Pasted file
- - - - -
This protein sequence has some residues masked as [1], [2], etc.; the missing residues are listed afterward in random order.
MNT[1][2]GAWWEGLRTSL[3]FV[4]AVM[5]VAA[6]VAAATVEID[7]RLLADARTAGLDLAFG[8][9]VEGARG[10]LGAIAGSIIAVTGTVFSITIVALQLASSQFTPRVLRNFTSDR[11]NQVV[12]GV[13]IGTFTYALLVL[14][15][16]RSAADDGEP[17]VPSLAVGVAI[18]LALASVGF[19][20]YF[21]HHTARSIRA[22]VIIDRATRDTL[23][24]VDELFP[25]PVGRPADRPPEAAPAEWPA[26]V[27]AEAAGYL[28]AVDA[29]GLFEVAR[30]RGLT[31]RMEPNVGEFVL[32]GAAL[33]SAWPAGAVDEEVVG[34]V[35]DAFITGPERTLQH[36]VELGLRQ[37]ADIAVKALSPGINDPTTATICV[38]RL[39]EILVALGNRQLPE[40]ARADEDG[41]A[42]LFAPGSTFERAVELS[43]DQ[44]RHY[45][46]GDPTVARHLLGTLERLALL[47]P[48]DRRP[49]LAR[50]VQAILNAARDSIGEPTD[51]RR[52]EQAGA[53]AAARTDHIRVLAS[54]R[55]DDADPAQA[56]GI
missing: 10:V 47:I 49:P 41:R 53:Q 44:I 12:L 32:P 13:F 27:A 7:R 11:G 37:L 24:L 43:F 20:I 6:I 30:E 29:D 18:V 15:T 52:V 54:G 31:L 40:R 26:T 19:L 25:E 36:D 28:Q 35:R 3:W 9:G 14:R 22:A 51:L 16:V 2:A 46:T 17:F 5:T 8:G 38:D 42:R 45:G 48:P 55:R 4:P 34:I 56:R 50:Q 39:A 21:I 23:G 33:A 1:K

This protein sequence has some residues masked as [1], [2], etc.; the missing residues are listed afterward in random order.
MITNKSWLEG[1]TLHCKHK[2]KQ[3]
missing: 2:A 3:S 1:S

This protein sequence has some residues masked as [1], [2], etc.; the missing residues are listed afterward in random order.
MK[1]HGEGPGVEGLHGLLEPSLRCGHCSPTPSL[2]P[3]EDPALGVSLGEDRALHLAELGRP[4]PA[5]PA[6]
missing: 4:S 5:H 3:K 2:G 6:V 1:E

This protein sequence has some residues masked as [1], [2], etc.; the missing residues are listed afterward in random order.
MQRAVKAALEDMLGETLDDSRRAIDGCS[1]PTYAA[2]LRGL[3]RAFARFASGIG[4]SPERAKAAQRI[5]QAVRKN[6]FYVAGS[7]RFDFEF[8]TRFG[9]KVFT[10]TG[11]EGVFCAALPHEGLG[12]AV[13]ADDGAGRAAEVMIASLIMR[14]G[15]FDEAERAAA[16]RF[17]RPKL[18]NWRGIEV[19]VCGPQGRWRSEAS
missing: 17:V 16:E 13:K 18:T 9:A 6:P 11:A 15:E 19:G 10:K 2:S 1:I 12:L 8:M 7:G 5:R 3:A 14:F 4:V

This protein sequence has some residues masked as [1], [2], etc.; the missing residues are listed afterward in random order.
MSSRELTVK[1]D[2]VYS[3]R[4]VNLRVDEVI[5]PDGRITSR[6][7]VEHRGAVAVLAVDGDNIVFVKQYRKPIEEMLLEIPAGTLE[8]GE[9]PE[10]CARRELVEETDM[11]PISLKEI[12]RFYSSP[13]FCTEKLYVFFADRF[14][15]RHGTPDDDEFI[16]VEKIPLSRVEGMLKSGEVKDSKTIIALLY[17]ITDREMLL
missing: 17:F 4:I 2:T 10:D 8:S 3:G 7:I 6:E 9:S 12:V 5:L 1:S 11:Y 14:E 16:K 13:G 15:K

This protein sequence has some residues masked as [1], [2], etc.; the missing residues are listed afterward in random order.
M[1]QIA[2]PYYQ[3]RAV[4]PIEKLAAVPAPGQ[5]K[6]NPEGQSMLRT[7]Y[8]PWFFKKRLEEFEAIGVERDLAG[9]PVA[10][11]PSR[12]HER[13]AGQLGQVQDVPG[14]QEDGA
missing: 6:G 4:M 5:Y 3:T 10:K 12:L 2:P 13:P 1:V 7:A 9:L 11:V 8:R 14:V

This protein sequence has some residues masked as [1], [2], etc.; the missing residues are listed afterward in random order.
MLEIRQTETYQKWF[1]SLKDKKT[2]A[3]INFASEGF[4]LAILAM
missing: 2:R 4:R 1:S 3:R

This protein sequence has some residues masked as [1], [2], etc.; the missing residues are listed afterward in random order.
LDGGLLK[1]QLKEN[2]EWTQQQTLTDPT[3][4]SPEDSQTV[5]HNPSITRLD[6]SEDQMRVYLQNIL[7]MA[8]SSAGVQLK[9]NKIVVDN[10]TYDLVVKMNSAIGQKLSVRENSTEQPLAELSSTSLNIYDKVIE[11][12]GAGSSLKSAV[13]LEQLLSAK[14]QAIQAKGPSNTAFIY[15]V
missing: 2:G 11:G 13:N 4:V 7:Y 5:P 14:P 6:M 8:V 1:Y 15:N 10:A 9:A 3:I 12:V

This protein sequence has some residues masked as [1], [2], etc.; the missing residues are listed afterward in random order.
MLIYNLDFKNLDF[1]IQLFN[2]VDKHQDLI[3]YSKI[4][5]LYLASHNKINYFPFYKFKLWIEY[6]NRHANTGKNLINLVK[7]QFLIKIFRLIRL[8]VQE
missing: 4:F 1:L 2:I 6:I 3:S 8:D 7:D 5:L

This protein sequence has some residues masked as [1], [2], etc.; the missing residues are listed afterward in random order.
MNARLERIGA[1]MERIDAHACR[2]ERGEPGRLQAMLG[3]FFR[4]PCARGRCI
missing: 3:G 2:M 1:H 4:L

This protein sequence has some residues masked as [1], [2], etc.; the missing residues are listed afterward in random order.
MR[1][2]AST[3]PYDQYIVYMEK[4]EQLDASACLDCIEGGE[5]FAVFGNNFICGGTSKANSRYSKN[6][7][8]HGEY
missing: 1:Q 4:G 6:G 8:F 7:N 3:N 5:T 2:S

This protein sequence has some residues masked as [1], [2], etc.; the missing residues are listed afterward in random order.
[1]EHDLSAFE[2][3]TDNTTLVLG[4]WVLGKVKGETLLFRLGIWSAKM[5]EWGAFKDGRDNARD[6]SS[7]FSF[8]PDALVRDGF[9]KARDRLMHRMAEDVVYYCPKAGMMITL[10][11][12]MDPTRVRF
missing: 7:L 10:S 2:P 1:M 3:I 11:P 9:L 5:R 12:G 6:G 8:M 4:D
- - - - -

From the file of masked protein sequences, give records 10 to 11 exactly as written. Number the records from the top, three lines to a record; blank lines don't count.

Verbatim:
This protein sequence has some residues masked as [1], [2], etc.; the missing residues are listed afterward in random order.
MNARLERIGA[1]MERIDAHACR[2]ERGEPGRLQAMLG[3]FFR[4]PCARGRCI
missing: 3:G 2:M 1:H 4:L

This protein sequence has some residues masked as [1], [2], etc.; the missing residues are listed afterward in random order.
MR[1][2]AST[3]PYDQYIVYMEK[4]EQLDASACLDCIEGGE[5]FAVFGNNFICGGTSKANSRYSKN[6][7][8]HGEY
missing: 1:Q 4:G 6:G 8:F 7:N 3:N 5:T 2:S